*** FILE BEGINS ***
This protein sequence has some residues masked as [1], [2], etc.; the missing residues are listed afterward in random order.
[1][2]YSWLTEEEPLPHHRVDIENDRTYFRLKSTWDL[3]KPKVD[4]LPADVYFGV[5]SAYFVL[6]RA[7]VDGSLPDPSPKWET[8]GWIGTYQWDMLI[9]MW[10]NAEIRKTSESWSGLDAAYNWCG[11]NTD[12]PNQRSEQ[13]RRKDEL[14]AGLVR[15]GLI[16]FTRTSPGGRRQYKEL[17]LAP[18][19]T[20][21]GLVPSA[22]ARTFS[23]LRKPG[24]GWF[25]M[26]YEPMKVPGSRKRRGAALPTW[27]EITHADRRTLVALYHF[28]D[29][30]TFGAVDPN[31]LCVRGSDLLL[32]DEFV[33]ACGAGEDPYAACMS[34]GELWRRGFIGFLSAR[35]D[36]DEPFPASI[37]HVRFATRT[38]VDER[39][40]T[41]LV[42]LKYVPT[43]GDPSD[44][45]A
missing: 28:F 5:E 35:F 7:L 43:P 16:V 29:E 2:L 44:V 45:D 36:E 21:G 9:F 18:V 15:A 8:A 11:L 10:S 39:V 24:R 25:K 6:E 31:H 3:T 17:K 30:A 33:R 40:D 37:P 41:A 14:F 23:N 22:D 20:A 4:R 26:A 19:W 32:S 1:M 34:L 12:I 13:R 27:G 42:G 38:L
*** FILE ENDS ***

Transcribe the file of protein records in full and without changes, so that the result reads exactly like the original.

This protein sequence has some residues masked as [1], [2], etc.; the missing residues are listed afterward in random order.
[1][2]YSWLTEEEPLPHHRVDIENDRTYFRLKSTWDL[3]KPKVD[4]LPADVYFGV[5]SAYFVL[6]RA[7]VDGSLPDPSPKWET[8]GWIGTYQWDMLI[9]MW[10]NAEIRKTSESWSGLDAAYNWCG[11]NTD[12]PNQRSEQ[13]RRKDEL[14]AGLVR[15]GLI[16]FTRTSPGGRRQYKEL[17]LAP[18][19]T[20][21]GLVPSA[22]ARTFS[23]LRKPG[24]GWF[25]M[26]YEPMKVPGSRKRRGAALPTW[27]EITHADRRTLVALYHF[28]D[29][30]TFGAVDPN[31]LCVRGSDLLL[32]DEFV[33]ACGAGEDPYAACMS[34]GELWRRGFIGFLSAR[35]D[36]DEPFPASI[37]HVRFATRT[38]VDER[39][40]T[41]LV[42]LKYVPT[43]GDPSD[44][45]A
missing: 28:F 5:E 35:F 7:L 43:P 16:V 29:E 2:L 44:V 45:D 36:E 21:G 9:F 18:V 15:A 8:A 11:L 10:S 39:V 24:R 25:K 6:E 31:H 3:T 17:K 30:A 33:R 40:D 37:P 41:A 14:F 23:N 22:D 20:A 4:R 26:A 19:W 32:S 1:M 34:L 12:I 13:R 27:G 42:G 38:L